The Sunday after Shay’s wedding in the Tri-Cities, we were able to have a sort of mini family reunion at Grandpa Larry’s and Grandma Lu’s home. With the time frame we were working with, we were unable to attend church with Dave and Christy. So we decided to go to church at a completely random ward that met at a time convenient for us.
We walked in just as the opening hymn was starting, so yes, we were a little late. Not much opportunity for chit-chat. But even after Sacrament Meeting was over and everyone was just milling around before Sunday School started, not one person came up to us. Not one person really smiled at us, or even looked our way.
In fact, the only effort that was made to acknowledge our existence as visitors to the ward was by a woman sitting in front of us who kept turning around with a stone face. No smile. Was Warren being that obnoxious wiggling on our pew? Was Maddie’s pterodactyl screeching preventing her from hearing the talk on missionary work? Surely we must be offending her somehow if she continued to stare at us without even a hint of friendliness.
What if we’d been a family investigating the church for the first time? What if we had just moved in and were new to the ward? What if our testimonies weren’t as strong and we’d been doubting the Gospel?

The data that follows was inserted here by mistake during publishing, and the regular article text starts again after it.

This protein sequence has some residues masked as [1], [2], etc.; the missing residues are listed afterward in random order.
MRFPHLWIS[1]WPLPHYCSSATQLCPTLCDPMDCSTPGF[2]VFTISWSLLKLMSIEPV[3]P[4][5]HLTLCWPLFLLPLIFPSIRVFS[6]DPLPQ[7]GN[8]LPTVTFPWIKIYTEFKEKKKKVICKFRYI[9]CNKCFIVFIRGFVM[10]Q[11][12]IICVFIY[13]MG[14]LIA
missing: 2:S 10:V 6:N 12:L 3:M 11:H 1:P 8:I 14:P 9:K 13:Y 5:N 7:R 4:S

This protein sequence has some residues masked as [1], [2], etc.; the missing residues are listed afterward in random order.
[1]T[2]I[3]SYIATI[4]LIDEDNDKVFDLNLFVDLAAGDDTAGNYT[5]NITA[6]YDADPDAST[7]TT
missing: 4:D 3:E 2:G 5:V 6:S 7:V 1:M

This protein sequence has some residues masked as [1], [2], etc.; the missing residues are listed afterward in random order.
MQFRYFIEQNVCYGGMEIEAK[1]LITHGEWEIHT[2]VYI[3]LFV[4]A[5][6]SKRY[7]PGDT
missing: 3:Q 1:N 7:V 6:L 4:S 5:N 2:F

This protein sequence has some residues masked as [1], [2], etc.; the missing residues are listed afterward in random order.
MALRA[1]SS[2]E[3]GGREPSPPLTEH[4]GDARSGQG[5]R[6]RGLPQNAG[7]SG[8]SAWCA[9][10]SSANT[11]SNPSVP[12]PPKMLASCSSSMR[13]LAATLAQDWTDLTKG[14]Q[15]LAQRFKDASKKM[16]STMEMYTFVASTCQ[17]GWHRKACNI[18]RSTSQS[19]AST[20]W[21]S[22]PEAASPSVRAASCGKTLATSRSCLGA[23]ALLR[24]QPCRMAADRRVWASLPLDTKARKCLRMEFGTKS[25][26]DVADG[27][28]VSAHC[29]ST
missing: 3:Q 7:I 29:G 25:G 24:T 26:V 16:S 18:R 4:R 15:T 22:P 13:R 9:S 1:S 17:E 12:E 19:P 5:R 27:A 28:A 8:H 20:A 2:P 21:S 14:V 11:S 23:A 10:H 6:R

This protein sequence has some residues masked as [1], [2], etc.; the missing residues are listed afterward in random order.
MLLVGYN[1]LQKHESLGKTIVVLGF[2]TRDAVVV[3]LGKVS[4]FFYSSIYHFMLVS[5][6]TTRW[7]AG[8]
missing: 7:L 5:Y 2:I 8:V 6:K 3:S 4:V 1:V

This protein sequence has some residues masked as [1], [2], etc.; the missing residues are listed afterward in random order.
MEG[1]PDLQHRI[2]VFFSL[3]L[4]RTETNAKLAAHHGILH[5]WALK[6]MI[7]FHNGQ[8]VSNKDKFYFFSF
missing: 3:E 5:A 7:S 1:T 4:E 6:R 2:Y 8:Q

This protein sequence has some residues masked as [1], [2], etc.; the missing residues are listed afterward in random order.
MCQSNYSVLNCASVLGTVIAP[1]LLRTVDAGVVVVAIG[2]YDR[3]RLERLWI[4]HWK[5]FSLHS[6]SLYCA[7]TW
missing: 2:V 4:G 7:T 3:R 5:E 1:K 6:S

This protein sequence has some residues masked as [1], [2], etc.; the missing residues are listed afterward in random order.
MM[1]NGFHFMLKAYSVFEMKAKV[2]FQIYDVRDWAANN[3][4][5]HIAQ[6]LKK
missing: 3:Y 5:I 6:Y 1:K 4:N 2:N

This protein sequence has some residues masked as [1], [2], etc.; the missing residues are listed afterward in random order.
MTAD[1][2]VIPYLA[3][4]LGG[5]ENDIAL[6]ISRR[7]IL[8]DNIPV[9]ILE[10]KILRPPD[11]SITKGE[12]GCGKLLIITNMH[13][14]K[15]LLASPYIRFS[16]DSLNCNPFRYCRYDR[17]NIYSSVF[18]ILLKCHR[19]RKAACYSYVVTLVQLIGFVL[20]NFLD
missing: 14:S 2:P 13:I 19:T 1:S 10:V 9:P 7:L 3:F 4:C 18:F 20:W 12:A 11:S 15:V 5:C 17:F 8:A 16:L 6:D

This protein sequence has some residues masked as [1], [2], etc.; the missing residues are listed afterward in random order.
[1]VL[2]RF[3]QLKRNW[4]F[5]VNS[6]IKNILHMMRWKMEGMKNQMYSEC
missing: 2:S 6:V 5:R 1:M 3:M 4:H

The take-away message I learned that day: don’t turn around without a smile on your face and always try to say hello to visitors.
One of the main reasons we headed up to Washington was to see the temple sealing of Shay and Dan. What a joyful, but hot (100+ degrees), day! Being in the temple with family was wonderful and the reception later that evening was just lovely.
It’s amazing to think that Shay was just a kid at our wedding (why am I voluntarily dating myself so?) and now she’s a beautiful bride– just as her sister, Jenna, became last fall which we were sad to miss.
The wedding took place at the Columbia River Temple. The very temple where Warren was sealed to us almost 4 years ago exactly. We were so happy to bring him back there to show him where he became eternally ours. We can’t wait for the opportunity to do that with Maddie.
Happy marriage, Shay and Dan!
And thanks again to Christy for watching our unruly children while we attended the sealing!